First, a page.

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The 'Evil List' of 30 tech companies, and more


Your tech digest, by way of the DGiT Daily newsletter, for Thursday, January 16. 

1. Tech’s ‘Evil’ List

Slate has compiled an “Evil List” of the 30 most damaging tech companies by surveying “a wide range of journalists, scholars, advocates, and others” to figure out which tech companies are most concerning.

First, what is ‘evil’ exactly?

  • “We don’t mean evil in the mustache-twirling, burn-the-world-from-a-secret-lair sense—well, we mostly don’t mean that—but rather in the way Googlers once swore to avoid mission drift, respect their users, and spurn short-term profiteering, even though the company now regularly faces scandals in which it has violated its users’ or workers’ trust. We mean ills that outweigh conveniences. We mean temptations and poison pills and unanticipated outcomes.”
  • The word “evil” is a touch disingenuous for many of the companies that make the list: probably the weirdest of the 30 is ‘The Grid’ (yes the actual power grid infrastructure that delivers electricity, at #27).
  • But the list has value because of the companies you might not be aware of.

The worst:

  • Amazon (#1 “most evil”), Apple (#6), Facebook (#2), and Google (#3) hold prominent spots and their bad behaviors are explored with fresh insights. Not a lot new there.
  • But it’s companies like mSpy (#30), Cellebrite (#29), Vigilant Solutions (#25), Palantir Technologies (#4), and more, that really do appear to be vastly ethically challenged from the outset.
  • mSpy is a phone-spying software company, aimed at parents for tracking kids. But according to the company’s own research, 50% of people are using the app to actively surveil a romantic partner. It provides secret access to monitor another person’s messages, locations, social media, browsing histories, calls, and anything more you need to cyberstalk. Yikes. (Google booted it from its Play Store last year.)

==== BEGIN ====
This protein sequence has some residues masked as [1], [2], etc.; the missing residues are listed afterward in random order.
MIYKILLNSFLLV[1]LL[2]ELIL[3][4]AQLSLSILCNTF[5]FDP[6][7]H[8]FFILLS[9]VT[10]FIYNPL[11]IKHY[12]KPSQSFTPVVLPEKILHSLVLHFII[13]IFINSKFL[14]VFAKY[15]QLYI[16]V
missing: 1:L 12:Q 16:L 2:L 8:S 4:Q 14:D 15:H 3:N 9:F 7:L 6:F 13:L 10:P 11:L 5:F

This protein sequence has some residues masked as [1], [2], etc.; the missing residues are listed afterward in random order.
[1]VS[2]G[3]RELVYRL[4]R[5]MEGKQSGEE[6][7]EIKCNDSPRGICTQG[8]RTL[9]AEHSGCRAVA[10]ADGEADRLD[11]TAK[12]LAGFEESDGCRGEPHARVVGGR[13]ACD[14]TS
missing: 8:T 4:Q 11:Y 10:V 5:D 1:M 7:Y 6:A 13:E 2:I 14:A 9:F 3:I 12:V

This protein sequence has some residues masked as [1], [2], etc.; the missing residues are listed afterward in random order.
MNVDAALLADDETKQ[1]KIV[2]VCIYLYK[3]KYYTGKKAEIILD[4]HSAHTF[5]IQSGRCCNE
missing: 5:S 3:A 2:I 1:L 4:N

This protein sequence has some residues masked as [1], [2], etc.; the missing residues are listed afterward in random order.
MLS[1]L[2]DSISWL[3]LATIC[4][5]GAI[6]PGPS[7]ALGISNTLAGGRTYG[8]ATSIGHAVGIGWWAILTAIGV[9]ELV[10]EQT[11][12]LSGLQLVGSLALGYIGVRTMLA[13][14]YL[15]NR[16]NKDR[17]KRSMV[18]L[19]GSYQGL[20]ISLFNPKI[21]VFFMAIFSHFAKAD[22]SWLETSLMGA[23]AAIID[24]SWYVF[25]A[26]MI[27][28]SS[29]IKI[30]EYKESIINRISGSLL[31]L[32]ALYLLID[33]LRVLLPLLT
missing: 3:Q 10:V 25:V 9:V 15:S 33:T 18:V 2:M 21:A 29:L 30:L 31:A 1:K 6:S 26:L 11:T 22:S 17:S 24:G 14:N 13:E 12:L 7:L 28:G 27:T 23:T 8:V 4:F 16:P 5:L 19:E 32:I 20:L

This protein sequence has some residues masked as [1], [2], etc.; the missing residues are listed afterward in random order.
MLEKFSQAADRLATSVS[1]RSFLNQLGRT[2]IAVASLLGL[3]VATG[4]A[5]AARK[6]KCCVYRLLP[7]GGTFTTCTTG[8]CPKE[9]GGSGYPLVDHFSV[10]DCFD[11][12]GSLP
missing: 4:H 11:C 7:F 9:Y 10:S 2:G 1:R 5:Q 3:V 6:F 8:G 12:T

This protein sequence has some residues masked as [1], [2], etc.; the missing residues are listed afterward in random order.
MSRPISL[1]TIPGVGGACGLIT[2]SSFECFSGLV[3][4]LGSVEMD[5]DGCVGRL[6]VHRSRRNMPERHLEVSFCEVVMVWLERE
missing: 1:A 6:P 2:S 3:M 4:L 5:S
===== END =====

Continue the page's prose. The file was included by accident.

• Cellebrite is “a forensics company based in Israel that breaks into personal devices,” often for law enforcement, which has been used by less democratic countries to arrest legitimate journalists reporting on genocide.
  • And Vigilant Solutions offers “artificial intelligence and analytics … [as] police departments surveillance tools, which can help them to skirt the Fourth Amendment.”
  • The ACLU sued Immigration and Customs Enforcement (ICE) over its use of a license plate database maintained by Vigilant to track the cars of undocumented immigrants. As Slate’s expert said: “having the ability to trace people’s movements through space directly restricts our freedom of movement and association.”
  • The full list is worthy of your time.

2. Sony sends invites for MWC event, likely launching Xperia 5 Plus (Android Authority).


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